Samsung Unveils Flagship Galaxy S III, But It Should Have Been Better

Samsung late last night launched its latest flagship device, the Galaxy S III. The device comes at a key time for the Korean manufacturer, after it became the biggest mobile phone and smartphone vendor in the world in the first quarter 2012, according to IDC.

Samsung has come a long way since it launched its first mobile phone in 1993 in Korea. The launch of the Galaxy S III marks the beginning of a new era for Samsung: the leadership era. The Galaxy S III can play a major role in Samsung’s ongoing success, as it will continue the legacy of its predecessor, the Galaxy S II, in competing with the popular iPhone. Samsung is now the only company that can compete and challenge Apple in the smartphone segment.

The Galaxy S III continues to show what Samsung has been good at over the last few years: innovation in hardware and enhancements in the user interface and user experience. The 4.8-inch HD Super AMOLED display will continue to differentiate Samsung’s offering from other manufacturers.

The definition and brightness of Samsung’s displays have been central to attracting consumers to a superior multimedia experience, and users can also record HD videos and take pictures at the same time. The device is extremely light, weighing only 133g, and comes with features such as the S Voice, S Beam, Direct Call, and the Dropbox cloud service with 50GB.

Despite probably being the best Android device on the market, I believe Samsung could have gone a lot further than just ticking the boxes with must-have features and top-end specifications. Samsung could have taken a bolder approach and seized the opportunity to lead in innovation of design and usability, where everyone fails to compete with Apple.

After the excellent performance of the previous version of the Galaxy S, Samsung needs to keep the momentum high, especially when its main competitor, Apple, is expected to launch a new device in 2012 that could be disruptive again.

Smartphone competition is no longer just a hardware race. It is a usability competition for the simplest and most pleasing experience with innovative features. The design of the Galaxy S III is little more than a facelift of the Galaxy Nexus. It feels less “plasticy” than the previous Galaxy S II, too, but it is not an eye-catching device that will overwhelm consumers. Hardware-wise, the Galaxy S II was a lot more disruptive than this version is today.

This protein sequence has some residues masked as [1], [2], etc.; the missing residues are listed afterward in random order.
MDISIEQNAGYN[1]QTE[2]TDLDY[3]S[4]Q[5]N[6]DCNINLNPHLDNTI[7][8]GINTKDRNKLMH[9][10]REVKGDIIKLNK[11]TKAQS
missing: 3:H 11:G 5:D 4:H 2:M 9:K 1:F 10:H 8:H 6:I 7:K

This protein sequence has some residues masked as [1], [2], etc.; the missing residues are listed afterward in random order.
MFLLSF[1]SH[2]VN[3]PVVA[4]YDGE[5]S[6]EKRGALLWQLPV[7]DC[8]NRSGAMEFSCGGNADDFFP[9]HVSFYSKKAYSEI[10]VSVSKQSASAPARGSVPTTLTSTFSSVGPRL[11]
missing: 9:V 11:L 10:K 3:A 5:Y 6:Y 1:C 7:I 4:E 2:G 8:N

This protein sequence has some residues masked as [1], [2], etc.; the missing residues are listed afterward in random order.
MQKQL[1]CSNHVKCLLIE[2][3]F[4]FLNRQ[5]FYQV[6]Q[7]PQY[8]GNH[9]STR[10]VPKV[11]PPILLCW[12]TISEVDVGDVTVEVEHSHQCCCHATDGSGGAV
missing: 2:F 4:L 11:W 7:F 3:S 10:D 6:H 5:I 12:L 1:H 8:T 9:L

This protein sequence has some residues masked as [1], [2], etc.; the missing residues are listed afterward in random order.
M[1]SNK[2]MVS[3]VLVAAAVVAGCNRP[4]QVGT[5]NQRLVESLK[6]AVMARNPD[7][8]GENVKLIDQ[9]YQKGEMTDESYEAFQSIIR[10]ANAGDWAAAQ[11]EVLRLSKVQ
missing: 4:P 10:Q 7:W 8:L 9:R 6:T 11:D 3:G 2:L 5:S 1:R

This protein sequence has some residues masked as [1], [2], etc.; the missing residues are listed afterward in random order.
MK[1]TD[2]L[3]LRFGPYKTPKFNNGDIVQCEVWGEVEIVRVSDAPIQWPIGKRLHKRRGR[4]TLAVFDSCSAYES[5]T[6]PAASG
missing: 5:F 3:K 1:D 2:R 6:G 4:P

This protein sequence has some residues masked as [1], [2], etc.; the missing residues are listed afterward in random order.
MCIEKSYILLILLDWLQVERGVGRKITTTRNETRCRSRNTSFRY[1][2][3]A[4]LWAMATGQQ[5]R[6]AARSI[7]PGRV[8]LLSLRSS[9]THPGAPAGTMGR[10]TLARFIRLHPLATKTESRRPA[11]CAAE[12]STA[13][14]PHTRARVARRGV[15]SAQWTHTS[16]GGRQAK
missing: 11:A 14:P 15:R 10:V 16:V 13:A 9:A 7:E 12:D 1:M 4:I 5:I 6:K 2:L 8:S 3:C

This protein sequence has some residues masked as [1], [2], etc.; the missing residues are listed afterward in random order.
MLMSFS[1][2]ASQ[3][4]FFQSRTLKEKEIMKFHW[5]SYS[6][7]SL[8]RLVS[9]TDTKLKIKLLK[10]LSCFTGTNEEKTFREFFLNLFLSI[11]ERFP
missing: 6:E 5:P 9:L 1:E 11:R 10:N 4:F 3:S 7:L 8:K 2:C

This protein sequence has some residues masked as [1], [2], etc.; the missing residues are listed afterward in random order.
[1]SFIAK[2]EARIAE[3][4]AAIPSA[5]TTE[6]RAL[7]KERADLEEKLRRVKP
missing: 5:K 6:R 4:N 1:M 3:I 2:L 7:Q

The key opportunity for Samsung, however, lies in the user experience and it is here that it needs to excel if it is to close the gap with Apple in terms of product aspiration. The Galaxy S III’s features are interesting but fail to create an easy, out-of-the-box experience that consumers will want to adopt immediately.

S Beam is probably the best example. By using NFC technology, the Galaxy S III will be able to share pictures and videos with other Galaxy S III’s at high speed, but the set-up process is rather complicated. Samsung is missing an opportunity to lead the “experience” race by simplifying the usability of the innovative features it includes on its devices, the ones that sound very interesting when presented at launch events but that consumers will seldom use, until the day Apple simplifies them and makes them effortless for end users.

Francisco Jeronimo joined IDC in June 2008 as research manager for European Mobile Devices. Based in London, he is primarily responsible for research that covers mobile handset trends across Europe. He is also responsible for the European Quarterly Mobile Phone Tracker program. Francisco has been working in the telecom industry for 10 years in countries such as Japan, Finland, and Portugal. Before joining IDC, Jeronimo was responsible for the mobile devices business of LG in Portugal, in particular developing the open market channel and the business with Vodafone. In Portugal, he worked with all the mobile operators and managed the distribution channel of the second-biggest wholesaler. He launched a mobile software development company and did project management and consultancy in mobility for several companies in different industries. Before that, in 1998, he started working for Nokia R&D Center in Japan and then in Finland. He has a master's degree in management from Oporto University in Portugal and is a postgraduate in sales management from Lisbon University with a major in telecoms. He is fluent in English, Spanish, and Portuguese.

  • I’m disappointed with the design of this phone. Given
    Samsung’s pedigree in manufacturing beautiful consumer electronics including
    TVs and Blu-ray players, the Galaxy S III looks like a generic plastic handset. It
    seems only Nokia is pushing Apple in terms of design quality. I was thinking about this handset (the Sony Xperia S and HTC One X just don’t do it for me), but it’s now back to waiting for the iPhone 5.